Emmett McIntyre's blog

Lughnasadh - The Celtic Harvest Festival

The last Celtic Feast day of the year is Lughnasa, also spelled Lughnasadh, the harvest festival  observed August 1st and which is named after the Celtic God Lugh. God of the sun, light and harvests, Lugh was a great warrior. According to the Ulster Cycle he fathered the legendary Cú Chulainn and is linked to a number of sites in Ireland. Lugh spent part of his childhood in the Isle of Man where he was trained by Manannán mac Lir, said to be first ruler of the Isle of Man.

Authorities Betray the Welsh Language to Property Developers - Critics cite Cultural Suicide - Welsh Language Society Condemns

The passing of the 1536 and 1542 Acts of Union made English the language of law and administration of government. Although the Welsh language was not banned, it lost its status and centuries of steady linguistic decline followed.  Until the mid-19th century, the majority of the Welsh population could speak Welsh – more than 80%. The 2001 census showed that 20.8% of the population was able to speak Welsh (582,400 people), an increase compared to the 1991 census (18.7%).

The Scotland Herald: "Scotland was The Midwife Of Canada's Birth"

From the Scotland Herald:

Here is a story about government officials travelling round the Highlands and Islands in the 19th century and when they arrived in one particularly remote community asked locals where their leaders were. “They are away running Canada," came the reply.

This Saturday sees the 150th anniversary of the act of the British Parliamentcoming into force, which effectively founded the country.

How Scotland Laid the First Stones in the Building of Modern Canada

Haunting remains of the Arichonan township, a Scottish village cleared during the Highland Clearances.

Haunting remains of the Arichonan township, a Scottish village cleared during the Highland Clearances (Photo: Jan Holm / Shutterstock) - complimnets of Inews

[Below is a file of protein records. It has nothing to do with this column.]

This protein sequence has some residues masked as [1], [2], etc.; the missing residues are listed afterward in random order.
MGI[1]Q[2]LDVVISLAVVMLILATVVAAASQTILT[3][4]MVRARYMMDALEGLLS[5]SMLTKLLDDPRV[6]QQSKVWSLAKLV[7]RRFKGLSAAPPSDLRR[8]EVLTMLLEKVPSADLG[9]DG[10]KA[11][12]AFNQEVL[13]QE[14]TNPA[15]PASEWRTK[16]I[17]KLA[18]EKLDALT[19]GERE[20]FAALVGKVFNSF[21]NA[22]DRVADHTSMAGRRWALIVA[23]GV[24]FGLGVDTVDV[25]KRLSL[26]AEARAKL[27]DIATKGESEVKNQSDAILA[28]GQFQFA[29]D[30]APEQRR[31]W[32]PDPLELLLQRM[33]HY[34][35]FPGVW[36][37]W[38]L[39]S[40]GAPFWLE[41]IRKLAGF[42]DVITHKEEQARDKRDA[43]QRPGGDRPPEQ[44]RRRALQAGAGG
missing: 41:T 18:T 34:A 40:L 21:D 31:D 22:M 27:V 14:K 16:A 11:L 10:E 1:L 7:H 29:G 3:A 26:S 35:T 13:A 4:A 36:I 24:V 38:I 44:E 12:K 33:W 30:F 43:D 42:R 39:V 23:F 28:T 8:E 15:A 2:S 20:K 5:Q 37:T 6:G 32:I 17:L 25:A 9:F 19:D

The Gaelic League Condemn Government Move to Downgrade the Gaeltacht

Seven years in to the “20 Year Strategy for the Irish Language 2010-2030", the Gaelic League have condemned the action of the new Irish Prime Minister’ to downgrade the Gaeltacht in a move that has set off alarm bells amongst supporters of the Irish Tongue. Conradh na Gaeilge (Gaelic League) have expressed “Serious Concern” that “Gaeltacht” is no longer specifically mentioned in the title of the state department with responsibility for Gaeltacht and Gaelic Language affairs.

Breton Saint Ronan

Submitted by Padrig Morin

Breton Saint: Sant Ronan - Saint Ronan

Sant Ronan (also called Reun in Breton) was born in Ireland in the 5th century from pagan parents. He travelled to Brittany where he landed in Pors Liogan in Leon province circa 500. there an angel requested him to go and live in Breton Cornwall ( village of locronan) to save his soul. He may still have been weak in his new faith at the time. His pagan parents were converted by Sant Padrig (Saint Patrick) .

Reversal in the Decline of Scots Gaelic - An Historical View

The Scotsman has an article, linked below, highlighting an historical map of the Gaelic language in Scotland which, among other things, illustrates the effectiveness of the British governments persecution of the Gaelic tongue: “Published in 1895, the map which charts the prevalence of Gaelic speaking in Scotland, is the first of its kind. Produced by Edinburgh map company Bartholomew’s, the map contains information distilled from the first census, in 1881, that counted Gaelic speakers in Scotland.”

Gaelic and Irish National Identity

The Irish language spoken in Ireland today is the direct descendant without break of the language our ancestors spoke in those far off days. A vessel for three thousand years of our history, the language is for us precious beyond measure. As the bearer to us of a philosophy, of an outlook on life deeply Christian and rich in practical wisdom, the language today is worth far too much to dream of letting it go. To part with it would be to abandon a great part of ourselves, to loose the key to our past, to cut away the roots from the tree.

Ulster’s Beltany - A 5000-year-old Monument to a Living Celtic Holiday

These are excerpts from an article originally posted October 2016. The full article, which discusses the connection between the Beltane Stone Circle and Beltane worship is linked below:

Druids of Edinburgh - The Beltane Fire Festival 2017

The Beltane Fire Festival to be held at Edinburgh’s Calton Hill on April 30 – May 1, 2017 is the premier event celebrating the Celtic Festival of Beltane. The international prestige of Beltane Fire festival grows stronger every year.  The Beltane Fire festival was first held in 1988 and has developed its own traditions built on the legacy of 2,500 years of Beltane observances. The Beltane Fire Society is a Community Arts Performance Charity that hosts the Beltane Fire Festival as well as Halloween's Samhuinn (Samhain) Fire Festival.

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